At first blush, there is an awkward balance between a mother suffering from agoraphobia and her eleven-year-old son, his world made of fantasy and exaggeration rather than reality. Diane Cardiel and her son, Will, inhabit a cluttered house in Thunder Bay, Ontario, the same one purchased by Diane and her twin brother, Charlie, years ago. The Cardiel family has a long history of tragedy in Thunder Bay, where once men earned a living from dangerous work on grain elevators, that industry now a thing of the past. Their mother dead, then their father, the twins become accustomed to a world defined by loss, but with Charlieís death in the elevator, Diane is cast adrift. Once known for her iconic, artsy films, Diane has lately sequestered herself in the home purchased with Charlie, with only her young son for company.
Descriptions of Dianeís tortured existence are difficult to navigate, though Will has yet to question the small world created by his mother.
Various rooms are named for cities--New York, Cairo, Venice--the Inside safe, the Outside fraught with danger. In spite of his motherís warnings, when Will steps Outside to speak to an Indian boy stealing their garden hose, not only is his fear lessened, but the contact with the boy, Marcus, provokes a desire to meet the young man again. Bit by bit, wearing his Helmet for protection, Will ventures into the Outside, his first few interactions with others confusing as he realizes he hasnít the skills to talk to others without making a fool of himself. But part of Willís changing perspective entails that which he has never done before, a willingness to test the unknown that leads to the awakening of a formerly stilted perception.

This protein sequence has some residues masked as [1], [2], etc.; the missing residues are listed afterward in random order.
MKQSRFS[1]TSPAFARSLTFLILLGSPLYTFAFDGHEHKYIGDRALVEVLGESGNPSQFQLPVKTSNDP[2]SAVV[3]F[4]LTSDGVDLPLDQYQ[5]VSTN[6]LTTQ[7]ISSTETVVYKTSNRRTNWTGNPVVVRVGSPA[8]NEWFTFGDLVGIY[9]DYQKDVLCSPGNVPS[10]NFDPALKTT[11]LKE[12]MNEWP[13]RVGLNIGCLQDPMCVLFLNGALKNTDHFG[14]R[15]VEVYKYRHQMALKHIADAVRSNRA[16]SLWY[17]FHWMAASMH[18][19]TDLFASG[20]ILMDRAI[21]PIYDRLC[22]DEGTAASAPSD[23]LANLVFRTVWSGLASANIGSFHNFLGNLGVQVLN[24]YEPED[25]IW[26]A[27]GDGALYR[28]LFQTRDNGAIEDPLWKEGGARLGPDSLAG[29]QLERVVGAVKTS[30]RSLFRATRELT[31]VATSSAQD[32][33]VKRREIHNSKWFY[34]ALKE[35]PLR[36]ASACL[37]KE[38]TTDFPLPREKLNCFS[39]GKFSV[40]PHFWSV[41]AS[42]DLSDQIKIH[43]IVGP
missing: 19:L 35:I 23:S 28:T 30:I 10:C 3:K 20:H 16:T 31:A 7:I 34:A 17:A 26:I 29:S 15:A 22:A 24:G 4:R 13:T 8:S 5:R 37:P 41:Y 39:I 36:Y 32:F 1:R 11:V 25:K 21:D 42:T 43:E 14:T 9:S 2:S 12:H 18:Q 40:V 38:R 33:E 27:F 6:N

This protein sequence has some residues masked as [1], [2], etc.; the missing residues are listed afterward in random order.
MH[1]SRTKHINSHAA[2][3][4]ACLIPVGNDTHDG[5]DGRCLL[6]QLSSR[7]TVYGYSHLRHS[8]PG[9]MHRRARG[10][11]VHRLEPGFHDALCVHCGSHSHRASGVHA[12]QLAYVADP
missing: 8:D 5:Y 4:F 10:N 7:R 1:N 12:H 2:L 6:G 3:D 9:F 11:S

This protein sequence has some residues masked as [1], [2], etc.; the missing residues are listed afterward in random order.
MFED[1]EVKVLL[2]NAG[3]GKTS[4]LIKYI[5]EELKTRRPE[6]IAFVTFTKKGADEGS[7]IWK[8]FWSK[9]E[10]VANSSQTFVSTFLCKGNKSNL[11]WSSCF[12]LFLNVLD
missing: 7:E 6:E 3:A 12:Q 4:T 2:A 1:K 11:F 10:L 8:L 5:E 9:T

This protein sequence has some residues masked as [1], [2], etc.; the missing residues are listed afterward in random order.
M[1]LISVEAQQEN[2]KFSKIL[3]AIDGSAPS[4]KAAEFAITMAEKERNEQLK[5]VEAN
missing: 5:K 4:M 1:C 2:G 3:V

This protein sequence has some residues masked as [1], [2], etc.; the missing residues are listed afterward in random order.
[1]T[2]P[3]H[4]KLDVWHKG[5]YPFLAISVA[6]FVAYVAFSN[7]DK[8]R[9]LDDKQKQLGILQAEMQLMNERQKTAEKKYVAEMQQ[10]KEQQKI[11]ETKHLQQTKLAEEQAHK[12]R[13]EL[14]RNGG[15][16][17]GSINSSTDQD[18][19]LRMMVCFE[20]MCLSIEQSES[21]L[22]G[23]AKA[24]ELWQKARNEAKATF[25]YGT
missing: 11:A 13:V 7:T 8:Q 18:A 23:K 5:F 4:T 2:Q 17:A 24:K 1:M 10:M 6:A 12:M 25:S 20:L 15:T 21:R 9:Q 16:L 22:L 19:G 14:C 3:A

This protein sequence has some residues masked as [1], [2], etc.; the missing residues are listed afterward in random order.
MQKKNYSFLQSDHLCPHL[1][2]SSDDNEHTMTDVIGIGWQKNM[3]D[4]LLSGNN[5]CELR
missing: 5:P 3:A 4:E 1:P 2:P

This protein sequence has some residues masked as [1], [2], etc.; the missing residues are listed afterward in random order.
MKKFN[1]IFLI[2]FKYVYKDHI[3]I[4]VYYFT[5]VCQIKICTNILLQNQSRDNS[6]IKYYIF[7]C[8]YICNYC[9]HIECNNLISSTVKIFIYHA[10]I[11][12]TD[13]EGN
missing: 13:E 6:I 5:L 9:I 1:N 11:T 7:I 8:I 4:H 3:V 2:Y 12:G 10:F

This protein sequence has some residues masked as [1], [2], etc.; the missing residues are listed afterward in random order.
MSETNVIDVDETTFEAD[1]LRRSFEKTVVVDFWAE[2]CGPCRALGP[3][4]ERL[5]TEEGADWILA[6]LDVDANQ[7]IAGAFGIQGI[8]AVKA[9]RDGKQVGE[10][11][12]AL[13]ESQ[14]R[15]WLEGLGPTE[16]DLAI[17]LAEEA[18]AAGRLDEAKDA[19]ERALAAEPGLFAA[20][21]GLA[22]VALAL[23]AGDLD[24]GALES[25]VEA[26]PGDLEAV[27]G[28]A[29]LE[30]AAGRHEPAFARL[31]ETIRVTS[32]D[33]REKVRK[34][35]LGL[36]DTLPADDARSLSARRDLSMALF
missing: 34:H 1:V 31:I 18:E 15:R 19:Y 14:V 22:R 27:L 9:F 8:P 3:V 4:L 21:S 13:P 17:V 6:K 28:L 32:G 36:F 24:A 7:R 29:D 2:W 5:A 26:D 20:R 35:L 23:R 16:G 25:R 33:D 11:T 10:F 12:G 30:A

This is Willís coming-of-age journey, all the new things he experiences along the way, good and bad. What doesnít change is the truth: much of the Outside is dangerous. Though Dianeís agoraphobia may be an extreme reaction to fear, she is not ignorant of some of the pitfalls her son may encounter as he breaks the rules they have so carefully constructed in their closeted existence. Torn between the need to protect his mother and his need to explore the Outside, Willís first tentative steps away from his childhood become more sure-footed, more compelling, as he attends school for the first time and forges a friendship with the skateboarding Jonah Turtle, expanding a horizon he is determined to conquer.
Together the two boys search for Marcus, who has disappeared.
Despite his motherís cautions, Will discovers that, indeed, Thunder Bay is a dangerous place, jobs whittled away by a failing economy and replaced by drugs and crime. As Dianeís past history merges with the present, her retreat no guarantee of safety, Will and Jonah roam the streets of the harbor, tempting fate while searching for their friend. Threats converge, the boys now in the sights of a dangerous man, Diane frightened that the walls of her house cannot protect her or her increasingly stubborn son. In a tale that evokes Torontoís past, its racial animus, dying industry and the interior life of a terrified woman and her curious boy, the novel evolves like a dark fairy tale complete with ogres, sea voyages and wanderers, two courageous boys leading the way.
Is this plot far-fetched? Maybe. But the author so beautifully describes Dianeís battle with mental illness and Willís fascination with the Outside, skateboarding, and his friendship with Jonah, that the eccentricities of both characters fill any empty spaces. Willís almost reckless pursuit of the missing Marcus is the result of a life too long confined, his naivetť inspiring not only partnership with Jonah
but the courage to face frightening situations bravely. The bond between mother
and son proves more elastic than either realize, Will meant to go Outside, Diane
forced to allow his experiment with freedom, a boy who understands the
parameters of fear and rejects them.